The UK government has been consulting on a new law which is expected to change cheque payments for businesses.
Young people often see cheques as belonging to another era, a nostalgic era when we still used postal orders and travellers’ cheques. The high water mark for the cheque may have been in 1990 when 5 times more cheques were processed than are processed today. Despite this, cheques are not an obsolete method of payment. They are still very important to businesses. In fact companies still use cheques as their method of payment in 25% of transactions. This is principally because cheques are seen as the safest way to transfer money by post. It may also be that many business people still feel a sense of unease with internet banking. Under the current law a bank can insist on receiving a physical cheque for payment before deciding whether to honour the payment.
The background to the change in the law is simple. We know that companies have operated in a more competitive climate since 2008. This has meant that the period of up to 6 days that companies have had to wait before cheques have cleared for payment has proved very frustrating for businesses. One report showed that 77% of small businesses said that being paid late led to them being unable to pay suppliers in time.
There has been the added expense and frustration of businesses having to go to banks in order to present cheques before they are lodged into the business account particularly if they do not have a physical presence close to the bank. Barclays have said that in the UK each year £300 million of cheques are never paid in. The paper cheque system can lead to delays, cheques being lost and payments being missed.
The UK Government has been consulting on a new law that could provide a solution to these problems. The Government has said that the response to the proposals from businesses had been extremely positive and that they plan to move ahead with legislation on the matter. Instead of having to go to the bank in person, queue up and present the cheque, customers will be able to photograph the cheque on a smartphone or computer and send it electronically to a bank which will then clear the cheque within the much shorter period of two days.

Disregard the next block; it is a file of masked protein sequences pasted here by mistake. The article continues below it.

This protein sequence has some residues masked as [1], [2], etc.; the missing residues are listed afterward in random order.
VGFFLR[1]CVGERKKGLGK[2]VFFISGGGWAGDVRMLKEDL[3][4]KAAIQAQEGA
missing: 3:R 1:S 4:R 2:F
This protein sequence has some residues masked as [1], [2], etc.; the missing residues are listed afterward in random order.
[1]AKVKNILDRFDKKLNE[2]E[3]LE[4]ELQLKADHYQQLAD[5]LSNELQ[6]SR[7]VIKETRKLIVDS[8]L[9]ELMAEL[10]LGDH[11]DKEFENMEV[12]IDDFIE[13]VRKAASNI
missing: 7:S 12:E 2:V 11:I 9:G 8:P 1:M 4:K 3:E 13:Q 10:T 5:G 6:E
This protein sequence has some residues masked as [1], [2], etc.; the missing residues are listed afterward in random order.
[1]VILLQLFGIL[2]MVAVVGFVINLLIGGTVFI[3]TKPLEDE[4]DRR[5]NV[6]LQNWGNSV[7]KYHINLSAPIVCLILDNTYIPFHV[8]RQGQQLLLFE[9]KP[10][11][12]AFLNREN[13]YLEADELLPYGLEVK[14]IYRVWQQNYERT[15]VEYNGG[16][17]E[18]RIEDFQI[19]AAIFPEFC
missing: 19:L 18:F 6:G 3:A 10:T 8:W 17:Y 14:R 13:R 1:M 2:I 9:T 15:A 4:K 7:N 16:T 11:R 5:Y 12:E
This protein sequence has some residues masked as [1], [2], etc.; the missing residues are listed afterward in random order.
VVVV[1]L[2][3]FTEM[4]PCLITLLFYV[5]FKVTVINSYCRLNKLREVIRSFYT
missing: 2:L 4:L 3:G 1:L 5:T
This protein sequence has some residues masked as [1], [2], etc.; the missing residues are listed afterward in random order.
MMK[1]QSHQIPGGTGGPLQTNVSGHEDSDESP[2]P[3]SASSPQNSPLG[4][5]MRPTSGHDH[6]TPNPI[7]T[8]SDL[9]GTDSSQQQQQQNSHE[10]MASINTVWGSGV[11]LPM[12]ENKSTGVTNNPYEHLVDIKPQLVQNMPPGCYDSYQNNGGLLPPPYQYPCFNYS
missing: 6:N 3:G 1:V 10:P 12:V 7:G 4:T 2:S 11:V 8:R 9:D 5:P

A similar system was introduced in the US in 2001. The US law was enacted partly to reduce the frustration that businesses and banks had in having to move paper versions of cheques across the country. The US Federal Reserve has said that under the new regime the cost of processing a cheque for a business has been reduced by more than 70%. Similar laws have reportedly worked well in Asia and France. In the US large corporations have taken to the cheque imaging process with enthusiasm; they are able to process large volume of cheques from their offices using scanners. Barclays have said that a pilot version of the scheme has run very well in the UK.
The Treasury’s proposals are that:
- Customers will still be allowed to use paper chequebooks as they do now;
- Customers can still lodge cheques at the bank if they so wish;
- Customers will have greater certainty about when money moves from one account to another.
The Government also plans to bring in new measures to prevent fraud or error in the area of cheque imaging. This would include data sharing across banks to prevent the system being exploited. They are also considering submissions from banks in relation to allowing banks to have the discretion to refuse to pay a cheque in electronically. The Government have also raised another advantage of the new cheque system. They see it as allowing “challenger banks to compete with incumbents.” In the past banks with brand recognition and a solid high street presence often had the market cornered. This new cheque imaging system could help lead to an increase in banking competition which could lead to savings for businesses and consumers.
Perhaps the Friday evening bank queue will become a distant memory.
Patrick O’Kane is Compliance Counsel with Cordery in London.
Patrick O’Kane, Cordery, Lexis House, 30 Farringdon Street, London, EC4A 4HH
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